5 Steps to Mitigate the Cost of a Data Breach

March 12th, 2016 Posted by Business is ART, Leadership, Strategy 0 thoughts on “5 Steps to Mitigate the Cost of a Data Breach”
My head is going to explode

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It is estimated that dealing with the aftermath of a data breach costs the company suffering the breach between $200 to $500 per breached record. As an example, if 1000 customers’ data is included in the breach, it will cost $200,000 to half a million on average to deal with it. Can your company afford and survive that? Are you protected?

On segment #21 of the Business is ART podcast at TrueChat Inc., my guest was Otto Larson of the Marsh & McLennan Agency LLC – Midwest. In this segment we discussed cyber security, data breaches and data liability at some length. Otto is a wealth of information on the topics, but one of the great take-aways from this segment is a set of 5 steps to mitigate against the cost of a data breach.

These steps are outlined in the following:

Understand Your Exposure

This is step number one. Too many times we don’t understand our exposure and if we don’t understand it, we can’t protect against a breach and we can’t mitigate against the potential cost of recovering from a breach. A breach may be far more likely caused by human error, such as losing a smart phone or laptop, than the result of a purposeful attack. Likewise, a disgruntled employee may be far more likely to walk out with critical data than a hacker is to get in to your systems. Paper records represent data as well and have to be protected accordingly. Understand all of these exposures first and foremost in order to properly protect your business, your employees and your customers.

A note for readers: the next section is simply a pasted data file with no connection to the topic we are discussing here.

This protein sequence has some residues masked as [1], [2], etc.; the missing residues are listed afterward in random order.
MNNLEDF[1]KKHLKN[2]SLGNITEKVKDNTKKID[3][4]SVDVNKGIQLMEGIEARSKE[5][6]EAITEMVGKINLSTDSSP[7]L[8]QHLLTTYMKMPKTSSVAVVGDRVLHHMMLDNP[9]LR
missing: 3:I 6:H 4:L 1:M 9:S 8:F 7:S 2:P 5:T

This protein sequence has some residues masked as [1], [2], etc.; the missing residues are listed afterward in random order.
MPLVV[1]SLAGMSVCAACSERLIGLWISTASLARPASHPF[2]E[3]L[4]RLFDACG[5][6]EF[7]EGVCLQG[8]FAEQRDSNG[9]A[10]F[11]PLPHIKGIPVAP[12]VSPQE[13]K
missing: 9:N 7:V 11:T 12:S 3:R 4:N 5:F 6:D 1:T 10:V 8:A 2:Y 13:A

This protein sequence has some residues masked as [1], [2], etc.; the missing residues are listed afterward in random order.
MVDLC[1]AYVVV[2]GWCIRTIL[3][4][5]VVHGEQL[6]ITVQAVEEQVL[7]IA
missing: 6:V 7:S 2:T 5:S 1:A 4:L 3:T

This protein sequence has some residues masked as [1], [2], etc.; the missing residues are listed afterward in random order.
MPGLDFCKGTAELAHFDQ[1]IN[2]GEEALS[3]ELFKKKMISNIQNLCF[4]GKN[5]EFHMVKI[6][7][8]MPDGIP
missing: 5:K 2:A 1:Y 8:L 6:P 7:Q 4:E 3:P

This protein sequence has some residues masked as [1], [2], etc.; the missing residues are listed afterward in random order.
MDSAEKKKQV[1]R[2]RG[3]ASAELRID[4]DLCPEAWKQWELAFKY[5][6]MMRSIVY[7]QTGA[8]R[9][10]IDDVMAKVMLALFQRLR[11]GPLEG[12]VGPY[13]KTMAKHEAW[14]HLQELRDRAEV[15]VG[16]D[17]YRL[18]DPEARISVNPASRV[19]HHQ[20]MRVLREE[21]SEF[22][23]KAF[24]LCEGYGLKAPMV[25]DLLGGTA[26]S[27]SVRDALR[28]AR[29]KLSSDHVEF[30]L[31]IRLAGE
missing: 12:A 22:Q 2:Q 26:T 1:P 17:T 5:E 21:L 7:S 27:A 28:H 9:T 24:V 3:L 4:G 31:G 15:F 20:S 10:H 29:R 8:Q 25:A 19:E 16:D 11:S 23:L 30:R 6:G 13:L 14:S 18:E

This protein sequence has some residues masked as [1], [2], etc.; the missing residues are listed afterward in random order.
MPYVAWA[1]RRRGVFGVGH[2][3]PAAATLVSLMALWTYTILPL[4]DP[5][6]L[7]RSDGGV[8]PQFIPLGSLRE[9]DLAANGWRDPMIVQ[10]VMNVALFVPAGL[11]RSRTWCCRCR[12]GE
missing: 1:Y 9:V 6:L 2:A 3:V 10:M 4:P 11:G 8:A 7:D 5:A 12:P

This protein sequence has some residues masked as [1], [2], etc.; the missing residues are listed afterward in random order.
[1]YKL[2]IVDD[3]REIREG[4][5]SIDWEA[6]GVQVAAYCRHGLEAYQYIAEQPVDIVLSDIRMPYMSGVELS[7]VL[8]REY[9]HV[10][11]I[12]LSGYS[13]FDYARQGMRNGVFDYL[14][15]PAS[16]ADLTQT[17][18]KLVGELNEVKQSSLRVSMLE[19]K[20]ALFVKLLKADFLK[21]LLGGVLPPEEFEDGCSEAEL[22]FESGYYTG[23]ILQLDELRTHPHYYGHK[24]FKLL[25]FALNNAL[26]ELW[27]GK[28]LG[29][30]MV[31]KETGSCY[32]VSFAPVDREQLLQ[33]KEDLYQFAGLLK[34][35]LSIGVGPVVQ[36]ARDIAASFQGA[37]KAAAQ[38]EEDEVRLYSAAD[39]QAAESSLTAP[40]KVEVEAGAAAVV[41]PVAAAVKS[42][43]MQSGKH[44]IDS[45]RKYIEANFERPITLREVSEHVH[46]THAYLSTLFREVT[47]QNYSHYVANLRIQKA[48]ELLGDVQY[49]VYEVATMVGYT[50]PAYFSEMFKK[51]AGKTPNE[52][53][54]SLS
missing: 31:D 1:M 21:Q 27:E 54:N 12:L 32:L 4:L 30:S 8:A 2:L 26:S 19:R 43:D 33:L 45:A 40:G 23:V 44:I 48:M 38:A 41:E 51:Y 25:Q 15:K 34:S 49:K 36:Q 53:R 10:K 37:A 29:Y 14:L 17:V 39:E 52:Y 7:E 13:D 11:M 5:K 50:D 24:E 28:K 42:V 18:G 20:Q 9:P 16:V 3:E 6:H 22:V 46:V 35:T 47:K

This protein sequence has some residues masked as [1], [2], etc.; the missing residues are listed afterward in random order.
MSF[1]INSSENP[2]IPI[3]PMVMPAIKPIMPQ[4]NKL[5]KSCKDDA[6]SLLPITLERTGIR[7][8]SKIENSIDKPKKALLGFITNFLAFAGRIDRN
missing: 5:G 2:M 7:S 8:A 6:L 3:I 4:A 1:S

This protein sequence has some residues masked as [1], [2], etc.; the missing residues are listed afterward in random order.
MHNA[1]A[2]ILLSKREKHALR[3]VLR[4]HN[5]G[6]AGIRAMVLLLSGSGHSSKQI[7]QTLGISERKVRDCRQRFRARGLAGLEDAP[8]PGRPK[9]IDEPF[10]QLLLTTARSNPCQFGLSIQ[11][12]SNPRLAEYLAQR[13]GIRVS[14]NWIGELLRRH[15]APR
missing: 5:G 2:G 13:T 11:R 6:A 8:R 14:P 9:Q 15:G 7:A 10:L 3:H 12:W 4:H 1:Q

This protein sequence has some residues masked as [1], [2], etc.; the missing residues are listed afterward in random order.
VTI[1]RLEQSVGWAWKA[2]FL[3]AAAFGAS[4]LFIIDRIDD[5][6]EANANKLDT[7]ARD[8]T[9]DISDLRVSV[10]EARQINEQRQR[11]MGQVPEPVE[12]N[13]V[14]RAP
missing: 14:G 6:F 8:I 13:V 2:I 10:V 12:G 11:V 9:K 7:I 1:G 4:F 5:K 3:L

Review Contracts with 3rd Parties

If your business uses 3rd party service providers to whom your customers’ data is transferred or by whom it is stored, review the contracts with those 3rd parties. Make sure you understand not just who is responsible for protecting data under what circumstances, but who is required to take what action in the event of a breach. Plug any holes through contract modifications or by developing mitigation plans.

Ask to be Added to the 3rd Party’s Insurance Policy

Sometimes the 3rd party that manages your customer data is open to adding you or your business to their insurance policy. If you aren’t sure, ask. There is an opportunity here not just to make sure you are better protected, but to save money in the process. If it makes it more attractive to the 3rd party, offer to share the premium expense.

Seek Your Own Insurance Coverage

Whether a 3rd Party adds you to their policy or not, at least explore an insurance policy of your own. Consult with experts like Otto who aren’t just selling an insurance product, but are experts in the subject matter and truly wish to partner with you to help you take risk out of the business as a whole, not just with regard to data. If you are going to spend the money, make sure you maximize the return.

Plan

Develop a risk mitigation plan that includes a data breach (or loss). This should include a communication plan, specifically for customers that may be impacted by the breach and potentially, depending on the size and severity, have a communication and PR strategy for the press/media. Identify who does what, when and make sure those individuals know their role. Finally, don’t wait until a breach occurs to test your plan. Periodically conduct dry runs and continually improve your plan.

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